White House Press Secretary Jay Carney was vague Jan. 8 about just when President Barack Obama will launch talks with lawmakers about avoiding deep cuts to planned Pentagon spending.
Carney, during his daily press briefing, did indicate the White House wants to avoid the full $500 billion in cuts to projected defense and domestic spending over the next decade.
“The fact is we have two months because of the fiscal cliff agreement, and that is not a great deal of time,” Carney said. “The president will, and the White House will, engage with Congress on those matters in, I think, the relatively near term.”
Carney took a shot at lawmakers, some of whom have called for Obama to “take the lead” on talks over sequestration and raising the debt ceiling. “Congress is not here, as you know, but [Obama] looks forward to working with Congress in good faith to continue the work that’s already begun.”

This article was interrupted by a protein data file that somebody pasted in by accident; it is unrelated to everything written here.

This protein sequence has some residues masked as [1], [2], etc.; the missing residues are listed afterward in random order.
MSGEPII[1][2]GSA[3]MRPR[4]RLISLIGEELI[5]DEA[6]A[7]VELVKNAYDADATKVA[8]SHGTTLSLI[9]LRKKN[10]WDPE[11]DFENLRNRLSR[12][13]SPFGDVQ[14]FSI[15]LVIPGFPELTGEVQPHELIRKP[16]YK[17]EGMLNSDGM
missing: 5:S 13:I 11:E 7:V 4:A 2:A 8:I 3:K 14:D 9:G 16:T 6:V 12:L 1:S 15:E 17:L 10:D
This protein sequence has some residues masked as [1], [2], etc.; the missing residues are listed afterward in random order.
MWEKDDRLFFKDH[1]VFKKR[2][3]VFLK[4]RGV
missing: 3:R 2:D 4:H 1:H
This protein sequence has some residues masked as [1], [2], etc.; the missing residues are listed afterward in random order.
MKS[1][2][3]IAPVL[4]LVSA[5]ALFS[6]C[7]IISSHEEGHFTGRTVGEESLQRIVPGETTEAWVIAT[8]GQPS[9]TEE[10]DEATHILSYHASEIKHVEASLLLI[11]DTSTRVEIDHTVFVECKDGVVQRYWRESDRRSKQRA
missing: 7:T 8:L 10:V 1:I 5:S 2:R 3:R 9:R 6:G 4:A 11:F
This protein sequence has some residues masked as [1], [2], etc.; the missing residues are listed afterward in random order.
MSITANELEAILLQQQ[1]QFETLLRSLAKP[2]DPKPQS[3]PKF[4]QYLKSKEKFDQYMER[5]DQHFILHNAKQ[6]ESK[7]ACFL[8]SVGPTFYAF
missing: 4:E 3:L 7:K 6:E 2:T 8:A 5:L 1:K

Voiding the twin $500 billion cuts to planned defense and domestic spending will require a bipartisan accord on a package of at least $1.2 trillion in deficit-reducing items.
Getting there will be tricky.
Obama said in late December any such package must include other spending cuts and new revenues. Republicans are dead set against the latter.
Carney said the president will “continue to seek to compromise with Congress when it came to achieving a balanced approach for continued deficit reduction.”